25. Ex. XXI, 29.
  26. So too in the case of a slave, who is regarded as one of the chattels of his master.
  27. Deut. XIX, 17.

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Sanhedrin 19b

[Simeon] then turned first to the right and then to the left, but they all, [for fear of the King], looked down at the ground.1  Then said Simeon b. Shetah unto them: 'Are ye wrapped in thoughts?2  Let the Master of thoughts [God] come and call you to account!' Instantly, Gabriel3  came and smote them to the ground, and they died. It was there and then enacted: A King [not of the House of David] may neither judge nor be judged; testify, nor be testified against.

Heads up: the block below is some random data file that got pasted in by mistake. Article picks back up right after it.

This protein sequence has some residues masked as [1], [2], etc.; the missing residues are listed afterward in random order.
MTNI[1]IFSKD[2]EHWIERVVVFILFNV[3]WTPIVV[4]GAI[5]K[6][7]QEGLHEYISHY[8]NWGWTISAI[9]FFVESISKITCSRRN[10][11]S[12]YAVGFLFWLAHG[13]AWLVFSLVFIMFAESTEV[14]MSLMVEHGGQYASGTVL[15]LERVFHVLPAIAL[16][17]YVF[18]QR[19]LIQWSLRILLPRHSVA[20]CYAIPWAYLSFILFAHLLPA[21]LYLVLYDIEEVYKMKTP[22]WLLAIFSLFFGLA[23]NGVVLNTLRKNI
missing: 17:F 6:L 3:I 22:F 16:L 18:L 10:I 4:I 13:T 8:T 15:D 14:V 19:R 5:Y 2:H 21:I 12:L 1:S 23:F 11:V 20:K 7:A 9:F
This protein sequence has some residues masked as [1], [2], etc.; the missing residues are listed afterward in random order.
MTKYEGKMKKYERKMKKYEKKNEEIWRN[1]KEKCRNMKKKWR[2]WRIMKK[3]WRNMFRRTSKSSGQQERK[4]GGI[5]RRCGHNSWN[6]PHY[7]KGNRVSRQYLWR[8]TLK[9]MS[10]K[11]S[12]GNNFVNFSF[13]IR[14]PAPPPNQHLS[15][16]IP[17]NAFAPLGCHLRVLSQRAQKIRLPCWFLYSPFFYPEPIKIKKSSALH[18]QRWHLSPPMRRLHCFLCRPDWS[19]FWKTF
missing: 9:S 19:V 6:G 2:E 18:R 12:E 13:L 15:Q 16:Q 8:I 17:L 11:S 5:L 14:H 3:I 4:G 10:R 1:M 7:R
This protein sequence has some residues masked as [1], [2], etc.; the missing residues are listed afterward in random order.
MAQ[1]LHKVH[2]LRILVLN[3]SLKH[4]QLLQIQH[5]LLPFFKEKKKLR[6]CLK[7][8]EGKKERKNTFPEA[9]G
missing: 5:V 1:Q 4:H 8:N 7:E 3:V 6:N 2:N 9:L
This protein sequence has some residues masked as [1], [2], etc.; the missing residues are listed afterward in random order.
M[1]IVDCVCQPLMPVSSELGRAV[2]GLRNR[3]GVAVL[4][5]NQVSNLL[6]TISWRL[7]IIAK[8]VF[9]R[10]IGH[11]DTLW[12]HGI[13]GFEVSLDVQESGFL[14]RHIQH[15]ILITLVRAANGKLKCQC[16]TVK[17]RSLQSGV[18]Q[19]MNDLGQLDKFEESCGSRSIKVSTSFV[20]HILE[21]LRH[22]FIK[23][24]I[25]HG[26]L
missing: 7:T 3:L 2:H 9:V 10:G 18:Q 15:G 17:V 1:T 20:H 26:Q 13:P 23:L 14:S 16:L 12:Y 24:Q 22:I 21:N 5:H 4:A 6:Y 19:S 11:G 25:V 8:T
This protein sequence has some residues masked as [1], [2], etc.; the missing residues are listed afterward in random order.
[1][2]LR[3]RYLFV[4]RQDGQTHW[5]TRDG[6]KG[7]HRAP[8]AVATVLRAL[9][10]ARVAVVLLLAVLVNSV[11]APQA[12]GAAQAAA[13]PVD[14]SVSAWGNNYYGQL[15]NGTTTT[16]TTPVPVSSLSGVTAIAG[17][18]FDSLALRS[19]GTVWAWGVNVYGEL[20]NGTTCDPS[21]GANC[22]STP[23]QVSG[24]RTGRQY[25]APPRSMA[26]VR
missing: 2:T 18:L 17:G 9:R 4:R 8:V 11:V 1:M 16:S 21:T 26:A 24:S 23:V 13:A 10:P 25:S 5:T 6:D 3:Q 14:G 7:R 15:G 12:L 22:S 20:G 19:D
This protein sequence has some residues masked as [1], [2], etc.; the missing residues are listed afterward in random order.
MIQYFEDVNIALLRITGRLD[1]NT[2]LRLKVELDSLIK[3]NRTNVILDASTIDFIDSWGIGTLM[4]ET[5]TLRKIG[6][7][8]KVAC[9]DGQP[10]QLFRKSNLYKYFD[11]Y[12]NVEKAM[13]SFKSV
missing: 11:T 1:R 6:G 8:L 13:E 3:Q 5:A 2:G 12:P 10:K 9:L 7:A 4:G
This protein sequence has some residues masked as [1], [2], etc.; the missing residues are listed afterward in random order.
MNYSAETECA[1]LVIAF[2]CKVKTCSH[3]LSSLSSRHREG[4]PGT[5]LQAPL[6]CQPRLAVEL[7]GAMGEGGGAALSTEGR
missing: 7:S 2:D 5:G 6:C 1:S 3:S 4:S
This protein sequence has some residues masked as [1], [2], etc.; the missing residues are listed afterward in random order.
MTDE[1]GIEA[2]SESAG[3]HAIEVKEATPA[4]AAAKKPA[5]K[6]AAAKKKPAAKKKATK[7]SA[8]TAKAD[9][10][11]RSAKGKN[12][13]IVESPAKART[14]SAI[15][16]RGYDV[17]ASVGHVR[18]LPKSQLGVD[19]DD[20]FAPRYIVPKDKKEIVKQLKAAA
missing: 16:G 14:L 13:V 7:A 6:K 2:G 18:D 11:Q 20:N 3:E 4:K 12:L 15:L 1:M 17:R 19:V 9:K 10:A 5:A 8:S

But is this really so?4  Did not R. Ashi say, that even according to the view that if a Nasi foregoes his honour his renunciation is accepted, yet if a King foregoes his honour, it is not accepted; for it is written, Thou shalt not in any wise set him over thee5  intimating, that his authority6  should remain over you?7  — A precept is a different matter.

NOR MAY ANYONE MARRY [HIS WIDOW. R. JUDAH SAID …] It has been taught: They [the Rabbis] said to R. Judah: He [David] married women of the house of the King who were permissible to him, namely, Merab and Michal.8